No matter the 12-rating, The Haunting Hour...Don't Think About It is much more suitable for pre-teens, particularly those seven-to-ten-year-olds who, a matter of weeks ago, would have been close to breathless with the excitement of High School Musical 2. Emily Osment makes for a charming lead, at least in the second half of the film, when she scowls much less but the important thing is how it scares. There are very few jumps in The Haunting Hour...Don't Think About It but it's clearly been watching Poltergeist with its having a monster lurking within a child's bedroom. Alien is even more of an influence with Max, Priscilla and a passing pizza guy all wrapped up in a silvery cocoon for eating while The Evil Thing's eggs hatch into hungry and very toothy little creatures that quickly make for the wriggling kids.
Seven-year-olds won't know who he is but Tobin Bell, fresh from eviscerating people in Saw, lends The Haunting Hour...Don't Think About It a touch of real horror. His occult store is the kind of claustrophobic little place that Fairuza Balk would have spent all of her pocket money in in The Craft, while he adds a note of the supernatural by saying that his being there is due to being called by Cassie's wish to scare her brother. Apparently, her need to terrify someone was much greater than anyone else's. Just before driving off in his hearse, he offers Cassie and Sean a clue, "Two heads are better than one...that's the way to get the bloody job done!" It so happens that the Evil Thing has two heads.
This won't scare anyone older than fifteen but it was probably never intended to. It is based on a book by children's author R L Stine, who is also responsible for the Goosebumps, Mostly Ghostly and Fear Street series, and comes with the same clunky monster as did the adult horror films of twenty years ago. Why it works is to be a frightening little thing for children who are not well-served by more macabre imaginations. The Haunting Hour...Don't Think About It has a memorable monster, a couple of presentable leads, a fair whiff of horror about it and even the kind of it's-not-over-yet! twist so beloved of the genre. So good is this as an introduction to horror that the best that one can hope for it is to be merely the first step into films that will make for many more memories over the years, all good ones as my children, like I did before them, lie awake at night wondering why it was they so wanted to watch them.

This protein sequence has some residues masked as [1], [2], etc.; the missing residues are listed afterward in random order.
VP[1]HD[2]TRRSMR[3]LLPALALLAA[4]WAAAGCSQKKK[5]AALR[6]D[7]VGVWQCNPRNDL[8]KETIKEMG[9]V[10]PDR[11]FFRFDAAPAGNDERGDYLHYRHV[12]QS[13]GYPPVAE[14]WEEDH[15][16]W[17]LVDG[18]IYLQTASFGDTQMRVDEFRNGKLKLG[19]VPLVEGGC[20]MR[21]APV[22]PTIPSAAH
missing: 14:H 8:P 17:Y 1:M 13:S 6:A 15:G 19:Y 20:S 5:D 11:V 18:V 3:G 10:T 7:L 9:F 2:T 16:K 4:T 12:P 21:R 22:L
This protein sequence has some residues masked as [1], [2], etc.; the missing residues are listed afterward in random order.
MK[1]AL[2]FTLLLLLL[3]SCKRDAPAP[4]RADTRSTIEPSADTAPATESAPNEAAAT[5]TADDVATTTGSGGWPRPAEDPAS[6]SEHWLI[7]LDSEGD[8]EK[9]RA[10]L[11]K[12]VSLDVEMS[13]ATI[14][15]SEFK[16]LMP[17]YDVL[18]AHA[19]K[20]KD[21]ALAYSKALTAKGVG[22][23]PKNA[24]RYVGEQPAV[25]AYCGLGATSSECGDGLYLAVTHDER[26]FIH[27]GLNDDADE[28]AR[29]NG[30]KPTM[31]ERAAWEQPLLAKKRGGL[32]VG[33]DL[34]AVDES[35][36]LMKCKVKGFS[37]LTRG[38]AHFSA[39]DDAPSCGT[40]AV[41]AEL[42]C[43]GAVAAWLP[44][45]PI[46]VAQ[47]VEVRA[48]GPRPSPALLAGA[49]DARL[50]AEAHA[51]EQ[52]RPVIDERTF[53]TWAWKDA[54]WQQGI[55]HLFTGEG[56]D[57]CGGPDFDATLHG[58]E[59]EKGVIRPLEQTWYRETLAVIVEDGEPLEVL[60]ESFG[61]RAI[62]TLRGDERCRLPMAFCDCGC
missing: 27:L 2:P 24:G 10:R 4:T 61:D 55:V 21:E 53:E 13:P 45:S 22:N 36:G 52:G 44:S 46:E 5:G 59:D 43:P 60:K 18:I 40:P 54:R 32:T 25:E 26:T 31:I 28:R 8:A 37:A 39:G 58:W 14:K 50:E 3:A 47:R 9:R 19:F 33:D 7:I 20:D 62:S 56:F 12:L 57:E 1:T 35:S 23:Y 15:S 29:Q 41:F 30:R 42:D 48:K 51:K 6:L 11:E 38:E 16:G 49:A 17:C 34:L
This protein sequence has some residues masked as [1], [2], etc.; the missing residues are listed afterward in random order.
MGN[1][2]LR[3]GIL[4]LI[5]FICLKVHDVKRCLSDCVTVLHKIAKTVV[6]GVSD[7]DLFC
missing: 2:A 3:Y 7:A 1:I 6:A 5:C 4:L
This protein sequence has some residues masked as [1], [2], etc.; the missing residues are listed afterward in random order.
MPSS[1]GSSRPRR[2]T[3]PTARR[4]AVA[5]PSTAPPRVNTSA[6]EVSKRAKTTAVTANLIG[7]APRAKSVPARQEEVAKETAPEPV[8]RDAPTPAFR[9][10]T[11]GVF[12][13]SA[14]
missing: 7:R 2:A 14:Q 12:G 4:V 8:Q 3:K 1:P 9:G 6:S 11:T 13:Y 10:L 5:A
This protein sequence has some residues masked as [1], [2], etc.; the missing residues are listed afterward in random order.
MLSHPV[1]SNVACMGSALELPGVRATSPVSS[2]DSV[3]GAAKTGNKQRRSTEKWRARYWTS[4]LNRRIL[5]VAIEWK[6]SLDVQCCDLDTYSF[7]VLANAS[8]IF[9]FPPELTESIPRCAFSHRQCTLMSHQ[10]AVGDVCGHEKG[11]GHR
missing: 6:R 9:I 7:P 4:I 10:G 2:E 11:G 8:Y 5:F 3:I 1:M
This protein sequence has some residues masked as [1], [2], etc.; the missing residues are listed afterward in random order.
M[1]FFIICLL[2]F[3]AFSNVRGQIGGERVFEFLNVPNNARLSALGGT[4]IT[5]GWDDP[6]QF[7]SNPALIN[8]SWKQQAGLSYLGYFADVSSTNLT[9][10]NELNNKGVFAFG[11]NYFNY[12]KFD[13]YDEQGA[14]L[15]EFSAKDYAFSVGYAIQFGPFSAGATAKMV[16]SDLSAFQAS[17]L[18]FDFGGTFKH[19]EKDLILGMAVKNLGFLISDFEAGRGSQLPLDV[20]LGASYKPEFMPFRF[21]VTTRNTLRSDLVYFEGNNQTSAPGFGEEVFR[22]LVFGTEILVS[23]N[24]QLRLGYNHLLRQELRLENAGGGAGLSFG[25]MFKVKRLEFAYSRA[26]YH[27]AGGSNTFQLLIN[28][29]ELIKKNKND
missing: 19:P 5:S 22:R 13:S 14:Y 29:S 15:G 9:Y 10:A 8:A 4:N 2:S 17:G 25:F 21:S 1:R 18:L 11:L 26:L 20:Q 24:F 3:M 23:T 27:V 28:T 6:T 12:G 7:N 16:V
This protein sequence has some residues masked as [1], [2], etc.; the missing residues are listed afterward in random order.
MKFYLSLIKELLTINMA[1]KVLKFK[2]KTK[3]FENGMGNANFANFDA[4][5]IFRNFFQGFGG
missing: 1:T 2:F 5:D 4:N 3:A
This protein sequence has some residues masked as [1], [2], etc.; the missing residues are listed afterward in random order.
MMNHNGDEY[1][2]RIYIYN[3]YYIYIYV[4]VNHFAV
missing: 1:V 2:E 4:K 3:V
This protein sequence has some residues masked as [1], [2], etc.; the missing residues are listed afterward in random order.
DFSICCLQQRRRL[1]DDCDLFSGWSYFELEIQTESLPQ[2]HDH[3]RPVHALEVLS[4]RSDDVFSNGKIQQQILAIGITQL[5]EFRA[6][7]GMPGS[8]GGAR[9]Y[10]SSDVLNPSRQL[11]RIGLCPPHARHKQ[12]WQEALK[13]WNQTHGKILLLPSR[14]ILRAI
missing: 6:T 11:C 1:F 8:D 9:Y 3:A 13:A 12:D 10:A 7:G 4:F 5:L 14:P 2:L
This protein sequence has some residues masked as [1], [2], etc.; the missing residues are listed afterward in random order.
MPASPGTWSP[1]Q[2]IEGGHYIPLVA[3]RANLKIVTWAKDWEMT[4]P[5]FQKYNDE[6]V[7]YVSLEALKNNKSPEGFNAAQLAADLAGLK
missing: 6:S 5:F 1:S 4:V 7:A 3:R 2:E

The Haunting Hour...Don't Think About It looks to have been made either for television or direct-to-DVD but is a fair presentation regardless. It has been lit slightly too bright for a horror film but that reflects both the age of the audience it has been produced for as well as it being made for television. No matter, it looks fine on DVD, anamorphically presented in 1.78:1 and is clean and largely free of artefacts. Surprisingly, though, the soundtrack is a very good one, being a DD5.1. There are many moments when there's clear use of the rear speakers, not least with the passing thrum of motor cars or the doors that slam between Cassie and Max's room. Otherwise, the action is clear and though the Evil Thing doesn't have much of a presence, the film does fine by it. Finally, there are a range of subtitles.
There are no extras on this DVD, which is a disappointing release after the making of, the scare-o-meter and the interview with R L Stine from the Region 1. The music video on the US release is present but now plays out over the end credits.